To the Editor We write on behalf of our coauthors of the article, “Structural Brain Abnormalities in Youth With Psychosis Spectrum Symptoms,”1 published in the May 2016 issue of JAMA Psychiatry, to report an important error. In that article, we presented data from a structural neuroimaging study of 391 youths with psychosis spectrum symptoms and 400 typically developing comparators. After publication, we discovered that 1 of our image processing methods—the regional quantification of volume using advanced multi-atlas labeling—had been prematurely updated to include new algorithms that were applied to only the last batch of data collected in the Philadelphia Neurodevelopmental Cohort. This affected 89 of the participants in our study. Unfortunately, this methodologic error affects some of the results reported in the original article.1 The last batch of Philadelphia Neurodevelopmental Cohort participants included 77 with psychosis spectrum symptoms, which thereby introduced a systematic bias that changes the reported group differences. This was discovered as part of ongoing longitudinal analyses of the Philadelphia Neurodevelopmental Cohort, in which we evaluated an updated version of the multi-atlas labeling pipeline. Comparing the original vs corrected results revealed small but systematic differences in estimates of regional volumes. It should be noted that because the processing pipelines for regional and voxelwise analyses are completely distinct, this error did not affect the voxelwise analyses that comprise most of the results of the original article (as presented in Figures 2, 3, and 4 and eTables 1, 2, and 3 in the Supplement of that article1). Specifically, the reported volume reductions in the bilateral medial temporal lobe revealed by the voxelwise analysis were not affected by this error, nor were associations with symptom severity.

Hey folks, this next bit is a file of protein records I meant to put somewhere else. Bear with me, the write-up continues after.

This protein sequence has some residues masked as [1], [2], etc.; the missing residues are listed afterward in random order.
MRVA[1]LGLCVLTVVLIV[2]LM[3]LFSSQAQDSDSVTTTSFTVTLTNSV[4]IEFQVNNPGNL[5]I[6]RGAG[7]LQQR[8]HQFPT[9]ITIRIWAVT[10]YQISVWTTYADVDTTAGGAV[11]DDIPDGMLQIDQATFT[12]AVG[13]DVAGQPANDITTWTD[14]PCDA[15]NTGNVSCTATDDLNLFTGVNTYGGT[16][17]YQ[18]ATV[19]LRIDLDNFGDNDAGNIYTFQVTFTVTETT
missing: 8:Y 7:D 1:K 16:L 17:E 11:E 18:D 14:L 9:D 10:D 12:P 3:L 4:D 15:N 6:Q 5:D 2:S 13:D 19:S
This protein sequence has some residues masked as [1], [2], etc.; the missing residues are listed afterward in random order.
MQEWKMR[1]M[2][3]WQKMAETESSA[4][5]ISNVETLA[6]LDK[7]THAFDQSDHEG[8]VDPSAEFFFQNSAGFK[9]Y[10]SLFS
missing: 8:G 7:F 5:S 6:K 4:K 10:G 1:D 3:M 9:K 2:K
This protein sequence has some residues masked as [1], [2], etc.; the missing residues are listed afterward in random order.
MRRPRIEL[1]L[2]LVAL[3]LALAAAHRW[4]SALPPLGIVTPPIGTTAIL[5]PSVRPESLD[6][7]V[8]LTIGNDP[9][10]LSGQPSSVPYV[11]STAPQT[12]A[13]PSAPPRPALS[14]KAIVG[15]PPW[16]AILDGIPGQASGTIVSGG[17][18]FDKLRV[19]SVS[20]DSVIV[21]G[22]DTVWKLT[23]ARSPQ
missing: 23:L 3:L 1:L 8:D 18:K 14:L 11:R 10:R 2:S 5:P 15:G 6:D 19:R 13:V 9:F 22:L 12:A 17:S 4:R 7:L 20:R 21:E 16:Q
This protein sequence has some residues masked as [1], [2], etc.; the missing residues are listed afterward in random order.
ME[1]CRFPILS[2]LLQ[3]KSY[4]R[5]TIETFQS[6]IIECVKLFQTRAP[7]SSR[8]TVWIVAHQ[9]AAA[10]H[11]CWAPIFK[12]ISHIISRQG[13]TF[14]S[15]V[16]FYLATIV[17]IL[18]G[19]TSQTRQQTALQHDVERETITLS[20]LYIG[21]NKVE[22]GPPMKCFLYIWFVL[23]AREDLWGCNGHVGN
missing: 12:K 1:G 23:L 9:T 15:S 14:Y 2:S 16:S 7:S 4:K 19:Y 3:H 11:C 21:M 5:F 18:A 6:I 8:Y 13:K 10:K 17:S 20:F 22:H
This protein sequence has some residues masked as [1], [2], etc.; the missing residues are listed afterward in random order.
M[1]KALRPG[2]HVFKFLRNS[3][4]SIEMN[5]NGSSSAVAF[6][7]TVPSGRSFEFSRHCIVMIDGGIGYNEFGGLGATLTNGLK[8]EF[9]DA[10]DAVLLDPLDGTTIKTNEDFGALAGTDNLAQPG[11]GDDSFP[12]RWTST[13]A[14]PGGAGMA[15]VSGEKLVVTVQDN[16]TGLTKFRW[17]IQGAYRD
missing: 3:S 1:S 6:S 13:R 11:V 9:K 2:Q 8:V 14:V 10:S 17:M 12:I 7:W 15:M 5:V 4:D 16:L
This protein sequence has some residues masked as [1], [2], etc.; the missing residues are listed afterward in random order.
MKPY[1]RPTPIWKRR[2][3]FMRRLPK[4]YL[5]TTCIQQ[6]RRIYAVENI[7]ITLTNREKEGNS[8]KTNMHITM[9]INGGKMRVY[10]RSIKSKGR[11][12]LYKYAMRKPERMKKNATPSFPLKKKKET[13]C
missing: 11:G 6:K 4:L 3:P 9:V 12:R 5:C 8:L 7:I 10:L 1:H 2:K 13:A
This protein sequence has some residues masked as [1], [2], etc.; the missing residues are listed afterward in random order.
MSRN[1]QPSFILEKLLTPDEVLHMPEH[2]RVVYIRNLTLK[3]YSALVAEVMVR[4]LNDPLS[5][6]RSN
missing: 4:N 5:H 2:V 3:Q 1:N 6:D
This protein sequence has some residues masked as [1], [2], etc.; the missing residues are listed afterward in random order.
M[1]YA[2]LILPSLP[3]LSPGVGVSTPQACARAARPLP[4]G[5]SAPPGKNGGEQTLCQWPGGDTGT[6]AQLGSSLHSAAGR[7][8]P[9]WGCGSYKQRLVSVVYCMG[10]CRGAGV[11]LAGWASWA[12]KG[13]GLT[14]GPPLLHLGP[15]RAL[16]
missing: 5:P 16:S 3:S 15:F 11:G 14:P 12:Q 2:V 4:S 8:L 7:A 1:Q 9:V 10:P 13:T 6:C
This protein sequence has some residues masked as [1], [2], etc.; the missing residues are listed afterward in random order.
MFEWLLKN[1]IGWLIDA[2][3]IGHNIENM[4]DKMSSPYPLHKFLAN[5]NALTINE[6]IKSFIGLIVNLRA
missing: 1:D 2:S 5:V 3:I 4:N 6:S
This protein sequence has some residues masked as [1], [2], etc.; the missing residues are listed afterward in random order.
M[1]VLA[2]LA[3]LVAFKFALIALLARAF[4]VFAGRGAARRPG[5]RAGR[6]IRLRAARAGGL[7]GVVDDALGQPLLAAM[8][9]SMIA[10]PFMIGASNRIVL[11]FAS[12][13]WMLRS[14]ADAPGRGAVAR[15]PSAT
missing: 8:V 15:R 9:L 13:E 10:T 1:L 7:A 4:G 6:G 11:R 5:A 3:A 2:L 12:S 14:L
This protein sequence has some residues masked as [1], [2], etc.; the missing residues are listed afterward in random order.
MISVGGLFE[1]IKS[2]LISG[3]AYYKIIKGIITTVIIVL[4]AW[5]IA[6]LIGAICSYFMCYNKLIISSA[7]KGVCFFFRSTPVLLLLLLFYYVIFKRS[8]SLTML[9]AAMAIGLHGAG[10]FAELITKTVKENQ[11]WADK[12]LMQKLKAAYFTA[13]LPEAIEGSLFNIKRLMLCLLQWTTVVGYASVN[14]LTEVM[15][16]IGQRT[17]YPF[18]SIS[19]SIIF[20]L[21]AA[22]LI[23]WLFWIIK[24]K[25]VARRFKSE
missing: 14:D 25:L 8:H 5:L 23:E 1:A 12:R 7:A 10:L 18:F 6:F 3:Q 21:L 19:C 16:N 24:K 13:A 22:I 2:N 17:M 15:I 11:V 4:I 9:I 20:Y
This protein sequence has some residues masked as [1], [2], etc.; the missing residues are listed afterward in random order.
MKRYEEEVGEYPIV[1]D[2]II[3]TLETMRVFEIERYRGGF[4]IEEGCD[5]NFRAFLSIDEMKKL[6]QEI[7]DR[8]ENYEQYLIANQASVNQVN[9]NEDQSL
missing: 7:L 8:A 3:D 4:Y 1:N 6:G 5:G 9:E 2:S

Satterthwaite TD, Gur RE. Correction to Address Methodologic Error in Study Reporting Structural Brain Abnormalities in Youth With Psychosis Spectrum Symptoms. JAMA Psychiatry. 2017;74(5):541–542. doi:10.1001/jamapsychiatry.2017.0007
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